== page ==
Amy Sackville (2013) Orkney Granta, London; 224 pp.; ISBN 978-1-84708664-8
Richard is an academic nearing retirement. He teaches literature and is currently working on a book about nineteenth century enchantment narratives. Very recently he married one of his students who is forty years younger than him (plenty of real-life models there). He has been single and lonely most of his life and his new wife has no siblings – her companions have mainly been books. She was born in the Orkney Islands and grew up in Northumberland, but her father disappeared when she was young and she is estranged from her mother. Richard’s family have all died so it was a very small affair at the registry office.
The young wife wanted to go north and be near the sea, so they honeymoon on an island in the Orkneys which she selected at random. The novel opens with the two of them travelling to the island and their arrival as a short winter’s day is coming to a close. They stay in an old cottage next to the shore, isolated from the town. Only the owner, Mrs Odie, visits occasionally to clean or bring groceries.
Richard is very conscious of his age and the relative youth of his wife. He realises he will only see the early part of her life and that their time together will be limited, yet he is very happy to be in love at last. The courtship was slow and shy, and he had fears about his attractiveness and suitability. His new wife is affectionate and makes regular declarations of love, but we also see that they are very much separate souls with interests and private lives greatly different from each other. While they are physically intimate, they do not share their personal histories or emotions – those things that normally cement a relationship – and their memories of events together often diverge markedly.
Richard tries to use his time at the cottage to work on his book, but his wife spends most of her days sitting or standing on the shore, mesmerised by the sea. She cannot swim so has no intention of going into the water, but the sea is both a source of deep pleasure and terror for her.
They meet some local residents, including an old man living in a derelict cottage, as well as a family visiting the island to watch birds. Richard is acutely sensitive to any sign of interest in his wife from other men, and such attention – real or imagined – makes him very jealous. He harbours an insecurity that sits in opposition to his love, and it will not let him rest.
He buys his wife a book of local folklore and when they are together they spend time telling each other tales of fantastic sea creatures, shape-shifting women, mermaids and Selkie men. Each night his wife has vivid dreams, always about the sea. At first these are pleasant but they become increasingly upsetting and she often wakes in fright. Richard has never remembered his dreams, but as the days pass he also begins to recall reveries of the ocean and its phantoms.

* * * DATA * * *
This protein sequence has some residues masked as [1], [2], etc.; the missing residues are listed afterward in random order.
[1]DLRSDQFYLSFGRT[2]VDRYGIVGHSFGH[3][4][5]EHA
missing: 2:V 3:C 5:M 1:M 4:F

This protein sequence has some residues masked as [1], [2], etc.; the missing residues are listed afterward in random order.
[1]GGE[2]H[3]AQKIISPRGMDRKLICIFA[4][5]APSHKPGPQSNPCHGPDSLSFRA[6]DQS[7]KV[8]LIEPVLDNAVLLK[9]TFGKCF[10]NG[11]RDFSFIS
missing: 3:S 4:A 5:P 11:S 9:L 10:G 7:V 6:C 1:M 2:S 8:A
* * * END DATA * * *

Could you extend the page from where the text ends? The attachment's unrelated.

Richard’s childhood memories of the seaside are those of the day tripper: sandcastles, eating fish and chips, buying sticks of rock. Her memories are more elemental: the sounds and colours of the sea and sky, the constant movement of the sea like a heartbeat of nature. He is fascinated watching her watch the sea but he never really understands what draws her to it, what she is looking at – or for.
As the honeymoon draws to its end, Richard begins to re-examine his life. Is it worth returning to dull academia with a younger head of department who regards him as dated and dispensable? Or should he seek a new life with his wife – a contented and domestic retirement, perhaps? His wife is also thinking of her future, but the two of them never share their respective visions. Things will come to a head, but not in a way that Richard expects.
This is Amy Sackville’s second novel and contains some beautiful lyrical description. She also has a convincing voice as the male narrator. The interplay between Richard and his wife, and the parallels with the legends and stories they tell to each other, mirror each other well and add a dimension of mystery. The cold windswept winter and ever-present sea permeate the book, with the fire in the cottage hearth their only refuge from the storms and howling gales.
Sackville teaches creative writing and occasionally I found the prose a bit laboured, with waves of adjectives and synonyms threatening to drown the plot. Anyone who follows literary prizes will know the drill. For me, a more sparing deployment of the lyrical would have strengthened the story. But I very much enjoyed this credible and memorable tale of two weeks on an island that change forever the lives of a newly married couple.